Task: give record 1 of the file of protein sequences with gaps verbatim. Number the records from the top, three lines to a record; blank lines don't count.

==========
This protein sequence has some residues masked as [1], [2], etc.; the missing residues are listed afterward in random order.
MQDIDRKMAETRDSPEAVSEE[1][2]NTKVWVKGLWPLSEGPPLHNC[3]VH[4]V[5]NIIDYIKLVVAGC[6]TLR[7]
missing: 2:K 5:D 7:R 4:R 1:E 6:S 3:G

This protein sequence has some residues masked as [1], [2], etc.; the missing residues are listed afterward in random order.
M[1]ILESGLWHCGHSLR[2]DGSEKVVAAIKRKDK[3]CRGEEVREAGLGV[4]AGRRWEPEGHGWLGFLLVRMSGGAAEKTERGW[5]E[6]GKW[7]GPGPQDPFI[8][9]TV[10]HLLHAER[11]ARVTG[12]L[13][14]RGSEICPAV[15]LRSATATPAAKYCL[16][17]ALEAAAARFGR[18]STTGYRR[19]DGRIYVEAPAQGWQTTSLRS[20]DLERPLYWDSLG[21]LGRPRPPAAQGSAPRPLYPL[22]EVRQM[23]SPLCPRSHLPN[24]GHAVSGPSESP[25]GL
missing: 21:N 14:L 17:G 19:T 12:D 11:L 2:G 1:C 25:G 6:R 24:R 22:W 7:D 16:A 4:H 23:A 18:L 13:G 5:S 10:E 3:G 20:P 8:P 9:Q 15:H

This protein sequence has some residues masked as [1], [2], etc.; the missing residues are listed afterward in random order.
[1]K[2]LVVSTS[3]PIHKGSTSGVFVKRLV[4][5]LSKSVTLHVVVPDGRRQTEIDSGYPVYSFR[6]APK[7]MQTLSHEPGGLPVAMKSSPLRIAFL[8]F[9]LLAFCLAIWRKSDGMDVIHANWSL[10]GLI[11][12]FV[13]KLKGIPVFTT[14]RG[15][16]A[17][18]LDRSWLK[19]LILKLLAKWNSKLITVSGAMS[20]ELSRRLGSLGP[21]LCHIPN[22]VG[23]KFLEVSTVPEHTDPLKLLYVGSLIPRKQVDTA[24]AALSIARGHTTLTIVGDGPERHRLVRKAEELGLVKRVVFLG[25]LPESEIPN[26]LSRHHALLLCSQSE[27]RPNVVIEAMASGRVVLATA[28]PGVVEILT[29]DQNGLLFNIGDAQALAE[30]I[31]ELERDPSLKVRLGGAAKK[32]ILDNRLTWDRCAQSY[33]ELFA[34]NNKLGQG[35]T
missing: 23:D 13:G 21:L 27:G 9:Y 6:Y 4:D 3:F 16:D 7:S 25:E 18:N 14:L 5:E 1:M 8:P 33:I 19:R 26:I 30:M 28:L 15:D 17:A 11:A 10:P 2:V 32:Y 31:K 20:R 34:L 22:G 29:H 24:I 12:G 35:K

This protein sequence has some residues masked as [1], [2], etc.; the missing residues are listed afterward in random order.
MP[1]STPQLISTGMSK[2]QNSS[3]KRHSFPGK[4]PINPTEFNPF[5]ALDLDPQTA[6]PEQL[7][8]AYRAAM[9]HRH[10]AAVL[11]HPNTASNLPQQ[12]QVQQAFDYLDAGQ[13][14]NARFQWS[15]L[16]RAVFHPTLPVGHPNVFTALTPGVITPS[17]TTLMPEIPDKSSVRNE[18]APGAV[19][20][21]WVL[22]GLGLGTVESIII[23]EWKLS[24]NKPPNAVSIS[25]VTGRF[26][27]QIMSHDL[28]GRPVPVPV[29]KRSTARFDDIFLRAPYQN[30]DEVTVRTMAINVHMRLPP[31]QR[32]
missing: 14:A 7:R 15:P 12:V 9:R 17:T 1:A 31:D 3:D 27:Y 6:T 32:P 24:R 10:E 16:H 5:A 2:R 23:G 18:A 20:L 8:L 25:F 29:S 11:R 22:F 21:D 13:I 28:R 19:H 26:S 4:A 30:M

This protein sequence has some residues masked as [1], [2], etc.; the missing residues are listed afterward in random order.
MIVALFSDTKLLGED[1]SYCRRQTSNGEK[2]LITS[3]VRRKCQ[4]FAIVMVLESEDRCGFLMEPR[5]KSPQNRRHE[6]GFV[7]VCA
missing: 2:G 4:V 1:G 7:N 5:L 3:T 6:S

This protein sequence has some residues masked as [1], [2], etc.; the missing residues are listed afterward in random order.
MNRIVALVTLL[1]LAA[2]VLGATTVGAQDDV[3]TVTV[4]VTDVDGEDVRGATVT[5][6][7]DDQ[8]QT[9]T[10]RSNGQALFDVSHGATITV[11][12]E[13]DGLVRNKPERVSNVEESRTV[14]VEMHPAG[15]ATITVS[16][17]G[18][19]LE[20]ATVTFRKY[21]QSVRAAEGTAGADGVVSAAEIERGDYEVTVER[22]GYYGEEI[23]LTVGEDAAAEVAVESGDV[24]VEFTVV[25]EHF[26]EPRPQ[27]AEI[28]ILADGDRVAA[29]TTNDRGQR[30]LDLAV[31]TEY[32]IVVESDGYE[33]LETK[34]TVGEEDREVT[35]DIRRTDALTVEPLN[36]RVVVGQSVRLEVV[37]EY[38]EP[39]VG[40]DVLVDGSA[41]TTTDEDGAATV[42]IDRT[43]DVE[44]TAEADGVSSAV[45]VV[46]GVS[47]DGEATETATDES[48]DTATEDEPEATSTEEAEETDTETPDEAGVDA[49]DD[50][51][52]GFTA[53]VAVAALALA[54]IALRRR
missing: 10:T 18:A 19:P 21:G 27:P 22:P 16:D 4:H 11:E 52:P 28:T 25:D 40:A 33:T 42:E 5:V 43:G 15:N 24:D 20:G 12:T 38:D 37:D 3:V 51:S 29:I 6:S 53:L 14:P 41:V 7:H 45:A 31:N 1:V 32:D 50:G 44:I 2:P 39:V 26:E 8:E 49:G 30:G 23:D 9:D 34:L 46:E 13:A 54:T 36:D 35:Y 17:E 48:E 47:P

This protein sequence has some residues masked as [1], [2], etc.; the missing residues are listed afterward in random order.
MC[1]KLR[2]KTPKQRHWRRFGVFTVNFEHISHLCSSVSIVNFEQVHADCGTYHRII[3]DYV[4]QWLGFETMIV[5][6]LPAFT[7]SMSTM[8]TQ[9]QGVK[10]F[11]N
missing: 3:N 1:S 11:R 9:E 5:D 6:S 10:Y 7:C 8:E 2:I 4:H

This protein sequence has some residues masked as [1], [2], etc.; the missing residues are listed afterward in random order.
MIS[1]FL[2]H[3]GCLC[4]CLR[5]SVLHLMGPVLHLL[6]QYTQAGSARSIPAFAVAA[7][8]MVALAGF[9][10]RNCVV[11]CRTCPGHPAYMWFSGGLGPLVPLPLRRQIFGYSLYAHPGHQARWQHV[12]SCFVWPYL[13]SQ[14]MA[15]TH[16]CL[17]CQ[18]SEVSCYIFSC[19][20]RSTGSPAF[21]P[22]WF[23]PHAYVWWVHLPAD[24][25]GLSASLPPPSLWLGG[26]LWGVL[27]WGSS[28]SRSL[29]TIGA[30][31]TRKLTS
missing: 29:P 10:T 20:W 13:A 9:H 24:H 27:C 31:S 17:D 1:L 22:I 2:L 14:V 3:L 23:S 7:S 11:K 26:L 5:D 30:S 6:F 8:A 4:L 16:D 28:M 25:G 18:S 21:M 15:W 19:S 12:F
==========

This protein sequence has some residues masked as [1], [2], etc.; the missing residues are listed afterward in random order.
MQDIDRKMAETRDSPEAVSEE[1][2]NTKVWVKGLWPLSEGPPLHNC[3]VH[4]V[5]NIIDYIKLVVAGC[6]TLR[7]
missing: 2:K 5:D 7:R 4:R 1:E 6:S 3:G